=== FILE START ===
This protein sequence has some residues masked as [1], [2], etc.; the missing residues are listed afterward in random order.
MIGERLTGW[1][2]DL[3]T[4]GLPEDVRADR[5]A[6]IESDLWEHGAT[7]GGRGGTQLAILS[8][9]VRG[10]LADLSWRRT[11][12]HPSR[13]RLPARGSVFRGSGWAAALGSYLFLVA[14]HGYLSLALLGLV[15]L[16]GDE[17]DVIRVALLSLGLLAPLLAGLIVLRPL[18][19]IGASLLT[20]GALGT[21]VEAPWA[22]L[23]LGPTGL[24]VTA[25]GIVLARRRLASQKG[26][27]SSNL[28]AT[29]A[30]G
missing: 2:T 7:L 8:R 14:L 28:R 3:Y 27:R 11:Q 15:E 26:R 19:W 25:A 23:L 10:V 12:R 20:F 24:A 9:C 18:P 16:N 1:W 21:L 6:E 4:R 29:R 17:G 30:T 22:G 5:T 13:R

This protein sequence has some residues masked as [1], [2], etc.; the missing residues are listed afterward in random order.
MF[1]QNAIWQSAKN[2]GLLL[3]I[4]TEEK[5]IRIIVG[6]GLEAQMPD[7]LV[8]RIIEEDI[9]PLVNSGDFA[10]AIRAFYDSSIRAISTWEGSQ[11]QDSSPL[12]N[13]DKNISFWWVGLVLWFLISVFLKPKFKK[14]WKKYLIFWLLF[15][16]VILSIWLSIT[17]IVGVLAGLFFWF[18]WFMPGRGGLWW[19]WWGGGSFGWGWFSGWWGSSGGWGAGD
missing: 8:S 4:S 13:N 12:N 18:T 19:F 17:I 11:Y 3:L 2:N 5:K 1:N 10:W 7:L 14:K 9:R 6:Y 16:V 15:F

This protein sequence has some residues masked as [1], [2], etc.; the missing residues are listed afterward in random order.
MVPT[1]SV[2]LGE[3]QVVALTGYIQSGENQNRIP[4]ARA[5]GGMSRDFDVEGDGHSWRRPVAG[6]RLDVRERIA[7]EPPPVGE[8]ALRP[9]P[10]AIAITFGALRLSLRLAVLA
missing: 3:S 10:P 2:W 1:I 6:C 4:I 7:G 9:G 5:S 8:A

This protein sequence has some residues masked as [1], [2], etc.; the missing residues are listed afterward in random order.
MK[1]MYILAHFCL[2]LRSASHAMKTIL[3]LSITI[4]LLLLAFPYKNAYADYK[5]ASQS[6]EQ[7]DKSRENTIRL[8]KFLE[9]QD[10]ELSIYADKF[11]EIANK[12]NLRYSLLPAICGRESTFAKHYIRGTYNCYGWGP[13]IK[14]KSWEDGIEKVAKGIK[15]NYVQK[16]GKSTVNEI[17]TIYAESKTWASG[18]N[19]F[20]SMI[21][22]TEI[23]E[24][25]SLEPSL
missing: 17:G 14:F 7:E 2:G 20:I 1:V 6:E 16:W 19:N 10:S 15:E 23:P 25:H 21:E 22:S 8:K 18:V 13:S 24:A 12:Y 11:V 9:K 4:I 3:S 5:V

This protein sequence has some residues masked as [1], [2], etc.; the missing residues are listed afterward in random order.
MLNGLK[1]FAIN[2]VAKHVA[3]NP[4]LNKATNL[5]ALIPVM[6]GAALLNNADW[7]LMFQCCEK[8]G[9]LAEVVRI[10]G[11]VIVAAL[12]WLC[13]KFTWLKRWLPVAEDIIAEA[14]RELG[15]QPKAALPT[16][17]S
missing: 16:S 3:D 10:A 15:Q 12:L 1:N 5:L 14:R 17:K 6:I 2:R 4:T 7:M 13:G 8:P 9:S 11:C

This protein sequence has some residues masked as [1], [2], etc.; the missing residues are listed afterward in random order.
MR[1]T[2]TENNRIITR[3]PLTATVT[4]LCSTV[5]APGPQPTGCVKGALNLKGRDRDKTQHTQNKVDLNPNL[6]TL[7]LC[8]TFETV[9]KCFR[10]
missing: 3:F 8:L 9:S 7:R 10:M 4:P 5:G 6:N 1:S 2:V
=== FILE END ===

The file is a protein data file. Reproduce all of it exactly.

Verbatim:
This protein sequence has some residues masked as [1], [2], etc.; the missing residues are listed afterward in random order.
MIGERLTGW[1][2]DL[3]T[4]GLPEDVRADR[5]A[6]IESDLWEHGAT[7]GGRGGTQLAILS[8][9]VRG[10]LADLSWRRT[11][12]HPSR[13]RLPARGSVFRGSGWAAALGSYLFLVA[14]HGYLSLALLGLV[15]L[16]GDE[17]DVIRVALLSLGLLAPLLAGLIVLRPL[18][19]IGASLLT[20]GALGT[21]VEAPWA[22]L[23]LGPTGL[24]VTA[25]GIVLARRRLASQKG[26][27]SSNL[28]AT[29]A[30]G
missing: 2:T 7:L 8:R 14:L 28:R 3:Y 27:R 11:Q 15:E 26:R 19:W 25:A 23:L 10:V 12:R 20:F 24:A 9:C 18:P 16:N 1:W 21:L 6:E 4:R 29:R 17:G 30:T 22:G 5:T 13:R

This protein sequence has some residues masked as [1], [2], etc.; the missing residues are listed afterward in random order.
MF[1]QNAIWQSAKN[2]GLLL[3]I[4]TEEK[5]IRIIVG[6]GLEAQMPD[7]LV[8]RIIEEDI[9]PLVNSGDFA[10]AIRAFYDSSIRAISTWEGSQ[11]QDSSPL[12]N[13]DKNISFWWVGLVLWFLISVFLKPKFKK[14]WKKYLIFWLLF[15][16]VILSIWLSIT[17]IVGVLAGLFFWF[18]WFMPGRGGLWW[19]WWGGGSFGWGWFSGWWGSSGGWGAGD
missing: 8:S 4:S 13:N 12:N 18:T 19:F 17:I 11:Y 3:L 2:N 5:K 1:N 10:W 7:L 14:K 9:R 6:Y 16:V 15:F

This protein sequence has some residues masked as [1], [2], etc.; the missing residues are listed afterward in random order.
MVPT[1]SV[2]LGE[3]QVVALTGYIQSGENQNRIP[4]ARA[5]GGMSRDFDVEGDGHSWRRPVAG[6]RLDVRERIA[7]EPPPVGE[8]ALRP[9]P[10]AIAITFGALRLSLRLAVLA
missing: 3:S 10:P 2:W 1:I 6:C 4:I 7:G 9:G 5:S 8:A

This protein sequence has some residues masked as [1], [2], etc.; the missing residues are listed afterward in random order.
MK[1]MYILAHFCL[2]LRSASHAMKTIL[3]LSITI[4]LLLLAFPYKNAYADYK[5]ASQS[6]EQ[7]DKSRENTIRL[8]KFLE[9]QD[10]ELSIYADKF[11]EIANK[12]NLRYSLLPAICGRESTFAKHYIRGTYNCYGWGP[13]IK[14]KSWEDGIEKVAKGIK[15]NYVQK[16]GKSTVNEI[17]TIYAESKTWASG[18]N[19]F[20]SMI[21][22]TEI[23]E[24][25]SLEPSL
missing: 17:G 14:F 7:E 2:G 20:I 1:V 6:E 16:W 19:N 10:S 15:E 23:P 25:H 21:E 22:S 8:K 18:V 13:S 24:A 12:Y 11:V 9:K 4:I 3:S 5:V

This protein sequence has some residues masked as [1], [2], etc.; the missing residues are listed afterward in random order.
MLNGLK[1]FAIN[2]VAKHVA[3]NP[4]LNKATNL[5]ALIPVM[6]GAALLNNADW[7]LMFQCCEK[8]G[9]LAEVVRI[10]G[11]VIVAAL[12]WLC[13]KFTWLKRWLPVAEDIIAEA[14]RELG[15]QPKAALPT[16][17]S
missing: 16:S 3:D 10:A 15:Q 12:L 1:N 5:L 14:R 17:K 6:I 2:R 4:T 7:M 13:G 8:P 9:S 11:C

This protein sequence has some residues masked as [1], [2], etc.; the missing residues are listed afterward in random order.
MR[1]T[2]TENNRIITR[3]PLTATVT[4]LCSTV[5]APGPQPTGCVKGALNLKGRDRDKTQHTQNKVDLNPNL[6]TL[7]LC[8]TFETV[9]KCFR[10]
missing: 3:F 8:L 9:S 7:R 10:M 4:P 5:G 6:N 1:S 2:V